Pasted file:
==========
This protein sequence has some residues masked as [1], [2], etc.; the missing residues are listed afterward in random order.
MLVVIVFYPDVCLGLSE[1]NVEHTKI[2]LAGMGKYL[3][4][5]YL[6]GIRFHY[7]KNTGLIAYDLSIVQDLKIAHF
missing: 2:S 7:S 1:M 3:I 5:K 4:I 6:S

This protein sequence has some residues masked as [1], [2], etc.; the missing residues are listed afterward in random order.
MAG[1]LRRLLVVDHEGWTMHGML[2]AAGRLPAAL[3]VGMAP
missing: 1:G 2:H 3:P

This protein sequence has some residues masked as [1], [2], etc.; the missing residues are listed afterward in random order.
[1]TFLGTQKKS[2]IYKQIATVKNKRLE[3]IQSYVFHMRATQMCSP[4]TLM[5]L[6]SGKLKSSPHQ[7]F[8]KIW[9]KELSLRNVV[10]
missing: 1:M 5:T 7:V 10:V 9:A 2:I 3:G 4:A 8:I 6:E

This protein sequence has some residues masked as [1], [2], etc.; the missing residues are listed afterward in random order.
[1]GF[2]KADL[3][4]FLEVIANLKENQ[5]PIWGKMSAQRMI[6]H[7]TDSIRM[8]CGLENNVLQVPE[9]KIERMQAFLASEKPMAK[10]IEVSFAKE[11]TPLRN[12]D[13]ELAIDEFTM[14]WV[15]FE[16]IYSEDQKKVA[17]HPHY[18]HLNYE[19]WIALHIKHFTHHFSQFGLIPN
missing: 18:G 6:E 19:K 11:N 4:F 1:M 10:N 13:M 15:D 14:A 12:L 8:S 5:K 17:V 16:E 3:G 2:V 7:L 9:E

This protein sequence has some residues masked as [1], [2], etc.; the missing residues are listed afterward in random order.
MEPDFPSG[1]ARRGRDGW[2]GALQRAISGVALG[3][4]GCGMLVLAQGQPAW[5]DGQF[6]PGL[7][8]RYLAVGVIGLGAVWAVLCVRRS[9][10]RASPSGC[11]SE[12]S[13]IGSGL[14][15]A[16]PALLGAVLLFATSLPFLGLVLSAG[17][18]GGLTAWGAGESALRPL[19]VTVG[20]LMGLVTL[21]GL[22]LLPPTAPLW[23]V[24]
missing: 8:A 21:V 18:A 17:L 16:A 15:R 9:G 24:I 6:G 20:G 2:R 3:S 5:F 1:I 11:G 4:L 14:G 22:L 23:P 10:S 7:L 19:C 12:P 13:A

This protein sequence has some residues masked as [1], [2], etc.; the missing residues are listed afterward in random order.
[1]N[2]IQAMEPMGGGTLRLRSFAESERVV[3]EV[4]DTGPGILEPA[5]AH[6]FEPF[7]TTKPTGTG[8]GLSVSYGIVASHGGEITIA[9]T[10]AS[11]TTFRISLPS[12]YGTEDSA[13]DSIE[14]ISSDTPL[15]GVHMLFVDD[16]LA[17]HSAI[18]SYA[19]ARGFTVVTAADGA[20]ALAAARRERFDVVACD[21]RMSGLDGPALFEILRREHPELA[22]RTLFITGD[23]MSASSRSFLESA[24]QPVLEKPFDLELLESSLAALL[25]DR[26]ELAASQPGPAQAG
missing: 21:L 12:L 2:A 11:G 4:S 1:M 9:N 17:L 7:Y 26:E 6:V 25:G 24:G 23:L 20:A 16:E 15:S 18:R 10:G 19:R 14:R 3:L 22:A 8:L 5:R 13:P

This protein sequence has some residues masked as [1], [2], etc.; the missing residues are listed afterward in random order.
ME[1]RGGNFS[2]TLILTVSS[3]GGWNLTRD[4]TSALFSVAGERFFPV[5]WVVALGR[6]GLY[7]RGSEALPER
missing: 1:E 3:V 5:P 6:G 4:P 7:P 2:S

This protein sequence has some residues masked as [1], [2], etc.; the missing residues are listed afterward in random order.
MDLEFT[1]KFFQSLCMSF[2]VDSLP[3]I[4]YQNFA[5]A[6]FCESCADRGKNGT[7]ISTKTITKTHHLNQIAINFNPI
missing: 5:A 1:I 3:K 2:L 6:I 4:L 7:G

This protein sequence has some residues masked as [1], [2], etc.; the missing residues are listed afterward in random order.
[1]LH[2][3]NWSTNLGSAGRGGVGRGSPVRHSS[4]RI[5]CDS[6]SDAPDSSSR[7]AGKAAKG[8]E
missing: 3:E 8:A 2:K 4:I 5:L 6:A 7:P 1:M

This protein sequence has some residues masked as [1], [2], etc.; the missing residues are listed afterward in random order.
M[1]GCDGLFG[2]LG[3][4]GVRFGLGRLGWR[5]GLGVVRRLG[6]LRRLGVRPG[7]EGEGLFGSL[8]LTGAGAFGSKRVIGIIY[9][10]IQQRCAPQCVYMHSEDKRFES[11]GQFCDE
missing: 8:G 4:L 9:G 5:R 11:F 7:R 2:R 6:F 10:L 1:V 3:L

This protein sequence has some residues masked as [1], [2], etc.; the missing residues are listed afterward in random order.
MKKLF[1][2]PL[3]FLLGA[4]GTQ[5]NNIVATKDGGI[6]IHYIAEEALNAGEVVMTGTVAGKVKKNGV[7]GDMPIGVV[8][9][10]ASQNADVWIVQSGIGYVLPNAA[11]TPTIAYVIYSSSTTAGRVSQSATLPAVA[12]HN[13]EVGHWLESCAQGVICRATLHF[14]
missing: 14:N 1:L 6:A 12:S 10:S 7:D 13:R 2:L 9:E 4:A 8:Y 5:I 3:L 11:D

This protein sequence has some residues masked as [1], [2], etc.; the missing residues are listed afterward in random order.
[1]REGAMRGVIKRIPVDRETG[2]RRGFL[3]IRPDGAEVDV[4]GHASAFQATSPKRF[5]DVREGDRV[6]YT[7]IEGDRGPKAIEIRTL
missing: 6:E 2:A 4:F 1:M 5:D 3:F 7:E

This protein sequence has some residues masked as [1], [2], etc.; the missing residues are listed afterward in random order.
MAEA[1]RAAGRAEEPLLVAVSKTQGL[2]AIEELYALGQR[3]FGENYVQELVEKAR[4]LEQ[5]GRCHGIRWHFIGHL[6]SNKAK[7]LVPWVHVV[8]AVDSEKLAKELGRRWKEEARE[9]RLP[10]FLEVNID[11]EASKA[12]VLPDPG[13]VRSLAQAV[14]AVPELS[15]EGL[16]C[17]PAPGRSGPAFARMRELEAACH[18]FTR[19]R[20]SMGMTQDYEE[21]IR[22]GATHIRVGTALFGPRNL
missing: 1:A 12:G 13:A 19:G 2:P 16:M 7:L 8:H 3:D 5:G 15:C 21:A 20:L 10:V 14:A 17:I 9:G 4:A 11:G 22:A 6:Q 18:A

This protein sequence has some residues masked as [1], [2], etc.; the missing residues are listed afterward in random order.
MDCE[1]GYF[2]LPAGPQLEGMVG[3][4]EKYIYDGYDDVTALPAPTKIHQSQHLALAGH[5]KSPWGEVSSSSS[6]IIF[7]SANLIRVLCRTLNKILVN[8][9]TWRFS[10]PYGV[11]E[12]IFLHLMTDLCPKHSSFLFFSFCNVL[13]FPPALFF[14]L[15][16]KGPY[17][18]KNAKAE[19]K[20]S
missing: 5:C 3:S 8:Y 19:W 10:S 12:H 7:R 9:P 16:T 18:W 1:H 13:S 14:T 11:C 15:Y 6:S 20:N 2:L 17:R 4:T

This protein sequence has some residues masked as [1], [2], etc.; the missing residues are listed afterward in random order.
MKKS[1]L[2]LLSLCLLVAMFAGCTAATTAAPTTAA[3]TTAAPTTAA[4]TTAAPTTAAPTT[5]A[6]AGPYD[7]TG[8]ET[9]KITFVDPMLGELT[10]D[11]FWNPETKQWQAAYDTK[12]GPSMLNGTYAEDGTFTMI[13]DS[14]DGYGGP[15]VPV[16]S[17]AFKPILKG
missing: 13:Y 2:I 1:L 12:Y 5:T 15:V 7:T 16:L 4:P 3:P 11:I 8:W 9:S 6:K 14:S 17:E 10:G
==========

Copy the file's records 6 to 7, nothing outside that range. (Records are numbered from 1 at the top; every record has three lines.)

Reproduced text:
This protein sequence has some residues masked as [1], [2], etc.; the missing residues are listed afterward in random order.
[1]N[2]IQAMEPMGGGTLRLRSFAESERVV[3]EV[4]DTGPGILEPA[5]AH[6]FEPF[7]TTKPTGTG[8]GLSVSYGIVASHGGEITIA[9]T[10]AS[11]TTFRISLPS[12]YGTEDSA[13]DSIE[14]ISSDTPL[15]GVHMLFVDD[16]LA[17]HSAI[18]SYA[19]ARGFTVVTAADGA[20]ALAAARRERFDVVACD[21]RMSGLDGPALFEILRREHPELA[22]RTLFITGD[23]MSASSRSFLESA[24]QPVLEKPFDLELLESSLAALL[25]DR[26]ELAASQPGPAQAG
missing: 21:L 12:L 2:A 11:G 4:S 1:M 9:N 17:L 7:Y 26:E 6:V 25:G 24:G 23:L 20:A 16:E 15:S 18:R 10:G 19:R 14:R 3:L 22:A 8:L 5:R 13:P

This protein sequence has some residues masked as [1], [2], etc.; the missing residues are listed afterward in random order.
ME[1]RGGNFS[2]TLILTVSS[3]GGWNLTRD[4]TSALFSVAGERFFPV[5]WVVALGR[6]GLY[7]RGSEALPER
missing: 1:E 3:V 5:P 6:G 4:P 7:P 2:S